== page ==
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2014 NSRA Hall of Fame
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Presented on November 7, 2014 during NSRA's Annual Leadership Conference, held in Hollywod, FL. (Read full press release)


Ron W. Scott
Retail Strategies, LLC - Ridgeland, MS
1993-95, Chairman of Board of Directors

Ron W. Scott, who founded Gentlemen's Jodhpur in 1971 in Washington, D.C.'s trendy Georgetown, ran the men's luxe shoes, clothing and accessories company for 40 years. To please his customers, Scott also became a shoe designer, maker and importer, working primarily with factories in Italy and Spain to create the finest leather shoes imaginable. He entered the footwear business at the age of 15, working first for G.R. Kinney Shoes, where he discovered he had a gift for selling shoes. After a stint at the Air Force Academy, Scott went back to Kinney, managing several stores from 1961-63.

Next he accepted a position as a manager at The Hecht Company, then one of Washington's most popular department stores. From there he moved to District Red Cross Shoes, where he served as a district manager with stores along the East Coast from Baltimore to St. Petersburg. He rose to vice president, bought into the business and became a co-owner, eventually adding to the company several Scott's Shoes stores, which carried both men's and women's shoes. Looking for a change of pace and less time on the road, Scott sold his interest back to his then-partner, and went out on his own, starting with a 168-square-feet lease in a women's shoe store called Dominique, where Scott sold men's shoes. He was so successful that Gentlemen's Jodhpur followed quickly.

Scott was elected to NSRA's Board of Directors in the 1978; in 1976, he was honored as NSRA's Retailer of the Year. From 1993-95, he served as Chairman of NSRA's Board of Directors, and helped launch the educational conferences and programming that NSRA is recognized for today. In 2010, Scott left retailing in favor of consulting; he is currently president of Retail Strategies, LLC, which provides strategic and development advice to businesses in the areas of design, product development, retailing and wholesaling.





Harry Jubelirer
Reyers Shoe Store - Sharon, PA
Former NSRA Board of Director

Harry L. Jubelirer was born to a family that owned shoe stores in Homestead, Pennsylvania and Morgantown, West Virginia. A 1941 graduate of the University of Pittsburgh, Jubelirer served in the U.S. Army during World War II. After the war, Jubelirer purchased Reyers Shoe Store in Sharon, Pennsylvania; Reyers, at the time, was one of six shoe stores in downtown Sharon, each of which specialized in one customer demographic rather than competing with each other. Reyers, which had opened in 1886, catered to women with narrow feet. Founder John Reyer was succeeded by son Carl, whose children were notinterested in the business. He knew the Jubelirer family of Pittsburgh, and eldest son Harry bought the store in 1953.
(unedited presentation footage)
By 1986, Jubelirer had moved into a new 36,000-square-foot location with a huge parking lot, easy access, a staff of talented shoe fitters, and an inventory of more than 100,000 pairs of shoes. Jubelirer and his company were featured in Footwear News, which named Reyers one of the "World's Best Shoe Stores,” and other trade publications, as well as in nationalmedia including Time Magazine and television's "The David Letterman Show” and "On The Road with Charles Kuralt.”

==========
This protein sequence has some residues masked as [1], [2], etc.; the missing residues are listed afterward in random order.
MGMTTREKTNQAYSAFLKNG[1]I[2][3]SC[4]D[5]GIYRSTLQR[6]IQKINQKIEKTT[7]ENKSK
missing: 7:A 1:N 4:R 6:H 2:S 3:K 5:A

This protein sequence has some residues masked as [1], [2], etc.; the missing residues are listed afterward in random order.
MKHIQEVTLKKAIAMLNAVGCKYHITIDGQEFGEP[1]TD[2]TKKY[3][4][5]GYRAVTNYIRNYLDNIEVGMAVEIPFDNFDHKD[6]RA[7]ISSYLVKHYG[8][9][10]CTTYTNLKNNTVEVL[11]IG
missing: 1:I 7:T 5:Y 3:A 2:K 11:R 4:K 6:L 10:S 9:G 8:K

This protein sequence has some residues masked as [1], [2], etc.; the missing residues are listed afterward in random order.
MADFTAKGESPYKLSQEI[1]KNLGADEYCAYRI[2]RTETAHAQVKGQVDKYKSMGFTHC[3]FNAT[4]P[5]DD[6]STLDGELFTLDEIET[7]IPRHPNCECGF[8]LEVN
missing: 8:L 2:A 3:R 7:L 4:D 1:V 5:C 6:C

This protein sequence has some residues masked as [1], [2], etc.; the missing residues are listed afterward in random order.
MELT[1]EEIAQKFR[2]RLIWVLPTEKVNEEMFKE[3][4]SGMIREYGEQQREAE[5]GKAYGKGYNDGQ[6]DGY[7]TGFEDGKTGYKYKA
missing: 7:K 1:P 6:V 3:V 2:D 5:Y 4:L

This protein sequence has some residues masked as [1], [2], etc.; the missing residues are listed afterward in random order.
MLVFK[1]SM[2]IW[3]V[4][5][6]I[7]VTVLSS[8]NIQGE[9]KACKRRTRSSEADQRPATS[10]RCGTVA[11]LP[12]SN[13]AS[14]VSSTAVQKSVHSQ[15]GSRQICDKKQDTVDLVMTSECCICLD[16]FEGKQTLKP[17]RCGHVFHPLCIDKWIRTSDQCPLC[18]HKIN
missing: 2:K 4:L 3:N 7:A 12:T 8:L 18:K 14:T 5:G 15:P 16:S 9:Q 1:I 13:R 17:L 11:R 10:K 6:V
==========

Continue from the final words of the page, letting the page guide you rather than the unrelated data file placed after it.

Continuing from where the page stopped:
He served as a member of NSRA's Board of Directors, was a board member for the Sharon Chamber of Commerce, and was active in charitable work with "Shoe Our Children” Foundation, United Way, various animal charities, Susan G. Komen for the Cure, and Temple Beth Israel in Sharon. Jubelirer brought his sons Mark B. and Steven W. into the business, which they now lead; they also orchestrated its 125th anniversary celebration.




Margot Fraser
Founder, Birkenstock USA - San Rafael, CA

Margot Fraser, founder of Birkenstock USA, first tried on a pair of the sandals while visiting a Bavarian spa, and discovered that the contoured footbed relieved pain in her toes. Born in Berlin, Fraser attended school to learn dress-making. But as Hitler began to rise to power, Fraser's father decided to move his family. She gave up custom dress-making in favor of designing and pattern making at a Canadian clothing manufacturer. In the 1990s, Fraser and her husband had settled near San Francisco; because they had developed an interest in natural health, they made plans to tour German health spas and meet with manufacturers of supplements and vitamins. Fraser had developed some foot problems during the war, because good shoes were difficult to find; after two months in Birkenstock sandals, Fraser's foot problems disappeared; she was a convert, and decided to bring the shoes to the U.S. At first, shoe stores in the U.S. were not interested in Birkenstocks, so Fraser took them to health-food stores, which began to find the footwear a following.
(unedited presentation footage)
By 1973, shoe stores were coming to Fraser, asking for product. She convinced the company owner to add color and Birkenstocks took off. From the late 1970s to the early 1980s, sales doubled annually.

In the mid-1990s, Fraser began offering employees shares in the business, instead of pension plan contributions. Eventually, employees owned 40% of Birkenstock USA; in 2002, Fraser sold the remainder of the stock to the employees, and retired as company CEO, although she agreed to stay on temporarily as chairman of the Board. In 2007, the original German Birkenstock bought Birkenstock USA from the employees' trust. Fraser, who turned 80 in 2014, still wears Birkenstocks – and millions of Americans are grateful that she introduced them to the iconic footwear.












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